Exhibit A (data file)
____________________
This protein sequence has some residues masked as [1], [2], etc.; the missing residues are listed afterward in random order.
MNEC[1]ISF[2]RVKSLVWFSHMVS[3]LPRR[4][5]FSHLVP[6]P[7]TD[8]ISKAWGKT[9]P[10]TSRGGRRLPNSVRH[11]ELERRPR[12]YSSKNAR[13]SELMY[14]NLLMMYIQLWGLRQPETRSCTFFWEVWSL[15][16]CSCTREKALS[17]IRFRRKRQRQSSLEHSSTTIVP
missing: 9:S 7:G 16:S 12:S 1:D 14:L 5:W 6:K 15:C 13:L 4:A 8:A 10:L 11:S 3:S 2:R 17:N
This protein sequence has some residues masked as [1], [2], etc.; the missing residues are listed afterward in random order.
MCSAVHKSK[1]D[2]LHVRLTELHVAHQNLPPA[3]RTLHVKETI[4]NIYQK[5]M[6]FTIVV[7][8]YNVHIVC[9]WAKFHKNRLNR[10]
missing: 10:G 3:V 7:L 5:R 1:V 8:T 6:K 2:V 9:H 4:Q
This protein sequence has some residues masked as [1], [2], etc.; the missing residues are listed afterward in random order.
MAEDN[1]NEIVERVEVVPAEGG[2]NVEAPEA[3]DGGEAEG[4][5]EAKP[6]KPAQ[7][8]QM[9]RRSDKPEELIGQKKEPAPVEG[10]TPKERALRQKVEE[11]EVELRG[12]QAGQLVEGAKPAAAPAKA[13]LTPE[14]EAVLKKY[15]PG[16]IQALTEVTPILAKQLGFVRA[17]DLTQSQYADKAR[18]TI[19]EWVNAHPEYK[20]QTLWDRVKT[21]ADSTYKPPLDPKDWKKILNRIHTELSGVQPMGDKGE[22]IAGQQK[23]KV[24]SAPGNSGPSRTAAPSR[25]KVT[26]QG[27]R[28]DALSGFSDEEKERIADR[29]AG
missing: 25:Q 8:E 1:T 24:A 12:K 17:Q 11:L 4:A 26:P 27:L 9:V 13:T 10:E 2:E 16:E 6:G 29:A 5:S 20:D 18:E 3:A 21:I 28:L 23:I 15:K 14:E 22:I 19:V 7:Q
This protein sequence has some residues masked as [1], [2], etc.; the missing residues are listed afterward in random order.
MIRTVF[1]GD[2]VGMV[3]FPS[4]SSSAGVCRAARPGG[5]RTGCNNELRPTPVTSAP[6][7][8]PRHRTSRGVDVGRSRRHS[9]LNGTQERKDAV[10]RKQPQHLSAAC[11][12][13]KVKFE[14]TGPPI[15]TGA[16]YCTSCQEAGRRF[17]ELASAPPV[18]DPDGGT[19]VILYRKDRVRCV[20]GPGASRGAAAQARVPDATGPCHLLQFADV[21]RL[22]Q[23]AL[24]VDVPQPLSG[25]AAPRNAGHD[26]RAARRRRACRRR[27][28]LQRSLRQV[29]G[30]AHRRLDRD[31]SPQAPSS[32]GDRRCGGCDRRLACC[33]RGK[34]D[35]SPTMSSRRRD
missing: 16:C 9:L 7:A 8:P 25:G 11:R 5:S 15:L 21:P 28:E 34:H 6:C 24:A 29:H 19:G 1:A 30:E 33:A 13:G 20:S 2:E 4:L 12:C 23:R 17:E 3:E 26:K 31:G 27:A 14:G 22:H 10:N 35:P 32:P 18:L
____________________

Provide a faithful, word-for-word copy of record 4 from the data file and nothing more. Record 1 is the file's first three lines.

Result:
This protein sequence has some residues masked as [1], [2], etc.; the missing residues are listed afterward in random order.
MIRTVF[1]GD[2]VGMV[3]FPS[4]SSSAGVCRAARPGG[5]RTGCNNELRPTPVTSAP[6][7][8]PRHRTSRGVDVGRSRRHS[9]LNGTQERKDAV[10]RKQPQHLSAAC[11][12][13]KVKFE[14]TGPPI[15]TGA[16]YCTSCQEAGRRF[17]ELASAPPV[18]DPDGGT[19]VILYRKDRVRCV[20]GPGASRGAAAQARVPDATGPCHLLQFADV[21]RL[22]Q[23]AL[24]VDVPQPLSG[25]AAPRNAGHD[26]RAARRRRACRRR[27][28]LQRSLRQV[29]G[30]AHRRLDRD[31]SPQAPSS[32]GDRRCGGCDRRLACC[33]RGK[34]D[35]SPTMSSRRRD
missing: 16:C 9:L 7:A 8:P 25:G 11:R 5:S 15:L 21:P 28:E 34:H 6:C 24:A 29:H 19:G 1:A 30:E 33:A 13:G 20:S 2:E 4:L 12:C 23:R 17:E 3:E 26:K 31:G 27:A 14:G 22:H 10:N 35:P 32:P 18:L